Deo Veritas is one of the first online made-to-measure shirt companies I reviewed (back in August 2013). Here’s the link to that post:
That first shirt turned out pretty well, especially considering the fact that I didn’t have much experience with buying MTM shirts at the time.
Don’t get me wrong – it wasn’t perfect. The shoulders were too wide. I didn’t really have my body measurements nailed down back then, and I submitted the wrong shoulder measurement.
But it’s still a nice shirt. I’ve worn it somewhat regularly, and I can honestly say that it’s one of the highest quality MTM shirts I own (and I have a lot of them).
The shirt has held up extremely well over the years, which is not always the case with MTM garments.
You probably notice how shirts fall apart over time, right? Buttons come off, threads come loose and – my personal pet peeve – the collar gets misshapen.
None of this has happened to my first Deo Veritas shirt, and I expect this new one to age just as gracefully.
We all want high quality shirts, and every company claims that their shirts are the best. But how can you tell if it’s true?
What Makes a High Quality Shirt
There are two things that determine the quality of a shirt:
- Materials (fabric, etc.)
The best fabric in the world won’t make up for shoddy construction quality, and top notch craftsmanship is wasted on low quality materials.
Deo Veritas offers a range of fabrics – from affordable basics to some of the best in the world (like Thomas Mason and Tessitura Monti).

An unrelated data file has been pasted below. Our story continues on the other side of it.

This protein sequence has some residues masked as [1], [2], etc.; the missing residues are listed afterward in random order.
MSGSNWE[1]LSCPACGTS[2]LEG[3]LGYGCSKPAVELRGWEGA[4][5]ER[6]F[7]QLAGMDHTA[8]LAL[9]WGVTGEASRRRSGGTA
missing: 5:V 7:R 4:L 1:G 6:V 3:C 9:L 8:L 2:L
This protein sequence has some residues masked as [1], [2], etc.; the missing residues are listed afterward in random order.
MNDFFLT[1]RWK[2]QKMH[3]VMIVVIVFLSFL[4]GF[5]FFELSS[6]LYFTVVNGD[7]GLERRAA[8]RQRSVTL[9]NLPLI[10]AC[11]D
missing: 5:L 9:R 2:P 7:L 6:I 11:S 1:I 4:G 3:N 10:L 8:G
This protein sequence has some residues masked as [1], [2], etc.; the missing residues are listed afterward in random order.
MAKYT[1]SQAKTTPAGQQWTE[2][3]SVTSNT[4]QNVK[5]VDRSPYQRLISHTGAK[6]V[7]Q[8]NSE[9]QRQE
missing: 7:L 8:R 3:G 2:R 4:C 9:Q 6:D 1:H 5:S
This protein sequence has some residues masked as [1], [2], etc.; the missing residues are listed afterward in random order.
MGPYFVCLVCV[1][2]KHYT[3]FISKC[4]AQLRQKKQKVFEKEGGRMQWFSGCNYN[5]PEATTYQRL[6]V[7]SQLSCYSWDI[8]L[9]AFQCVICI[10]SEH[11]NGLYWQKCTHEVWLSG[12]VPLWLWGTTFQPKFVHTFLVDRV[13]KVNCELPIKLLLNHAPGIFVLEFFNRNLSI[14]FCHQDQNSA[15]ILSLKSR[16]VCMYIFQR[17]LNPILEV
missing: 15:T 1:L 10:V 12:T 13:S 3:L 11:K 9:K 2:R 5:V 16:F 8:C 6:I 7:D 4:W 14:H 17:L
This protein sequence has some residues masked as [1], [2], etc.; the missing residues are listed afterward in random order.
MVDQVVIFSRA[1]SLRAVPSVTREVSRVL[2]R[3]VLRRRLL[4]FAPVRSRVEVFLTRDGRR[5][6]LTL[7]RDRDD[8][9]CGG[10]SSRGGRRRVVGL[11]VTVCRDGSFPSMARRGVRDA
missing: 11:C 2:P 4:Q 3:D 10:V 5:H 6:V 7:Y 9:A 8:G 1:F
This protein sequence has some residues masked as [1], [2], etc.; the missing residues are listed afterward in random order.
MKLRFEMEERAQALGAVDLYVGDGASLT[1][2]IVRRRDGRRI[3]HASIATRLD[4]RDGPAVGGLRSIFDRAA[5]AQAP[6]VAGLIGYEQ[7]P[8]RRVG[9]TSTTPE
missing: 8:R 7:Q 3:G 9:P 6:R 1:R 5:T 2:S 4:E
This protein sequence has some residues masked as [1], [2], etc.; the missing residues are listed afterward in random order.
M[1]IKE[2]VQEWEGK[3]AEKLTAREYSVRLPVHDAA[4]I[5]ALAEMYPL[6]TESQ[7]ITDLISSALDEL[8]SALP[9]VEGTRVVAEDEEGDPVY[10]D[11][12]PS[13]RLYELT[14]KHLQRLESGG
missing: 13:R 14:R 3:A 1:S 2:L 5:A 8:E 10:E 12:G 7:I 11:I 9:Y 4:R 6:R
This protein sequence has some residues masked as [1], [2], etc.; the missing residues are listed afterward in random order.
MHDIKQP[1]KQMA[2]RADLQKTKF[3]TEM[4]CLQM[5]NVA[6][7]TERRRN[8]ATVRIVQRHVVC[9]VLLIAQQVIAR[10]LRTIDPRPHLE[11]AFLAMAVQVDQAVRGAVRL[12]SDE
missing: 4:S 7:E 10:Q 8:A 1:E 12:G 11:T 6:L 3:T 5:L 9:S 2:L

For this review, I went with a Thomas Mason yellow and blue grid pattern ($133).
The fabric quality is what you can expect from Thomas Mason – premium. The construction quality is on point as well.
Notice the following:
- Single needle stitching
- Sewn collar interlining (for $9 extra, highly recommended)
- 16+ stitches per inch
- Mother of Pearl buttons (cross-stitched)
- Split yoke (notice the pattern matching)
- Removable collar stays
These are little details, but they make a big difference.
Split yoke construction (seen above) requires more fabric, especially if you want the pattern to meet in the middle. This is called pattern matching, and it’s typically a sign of high quality craftsmanship.
Bottom line: it’s a really nice shirt. But you know that fit is more important than anything else, including quality. So how does this shirt fit?
Let’s take a look:
The neck, shoulders, chest and sleeves are near perfect. I usually avoid spread or cutaway collars because I have a narrow face. But this one looks okay because the collar point length is so short.
As you can see, it fits really well. Yes, there is some excess fabric on the lower back. This could be fixed with darts, as seen in my original DV review:
Darts are a good idea, especially if you have a “V” shaped torso. You can also use a clean tuck (like the military tuck) to prevent your shirts from bunching up around your waist.
Honestly, though, it’s not a big deal.
Don’t get too hung up on every little wrinkle or fold. Shirts aren’t meant to be perfectly smooth, as if they were painted on.
Plus, a little extra fabric is usually much more comfortable.
If you order from DV, I recommend using their QSizing tool. It’s an eight question survey that helps nail down your measurements by comparing your data to the entire customer database.
Just remember: algorithmic tools like this aren’t perfect. Always measure yourself and your best-fitting shirt, then compare those numbers to whatever the tool comes up with.
Another thing I like about Deo Veritas is the fact that they offer custom neckties. You can choose the fabric, length and width of your tie.
This is great news for shorter men since most ties are several inches too long.
This tie is 55″ instead of the standard 58″. If you’re under 5’6″, I recommend going even shorter (maybe 53″).
The colors and patterns look great together.
Like my original Deo Veritas shirt, this one has earned a permanent spot in my closet. It’s not the most affordable MTM shirt in my collection, but it’s definitely one of the best.
What do you think about this shirt and tie? Leave a comment below!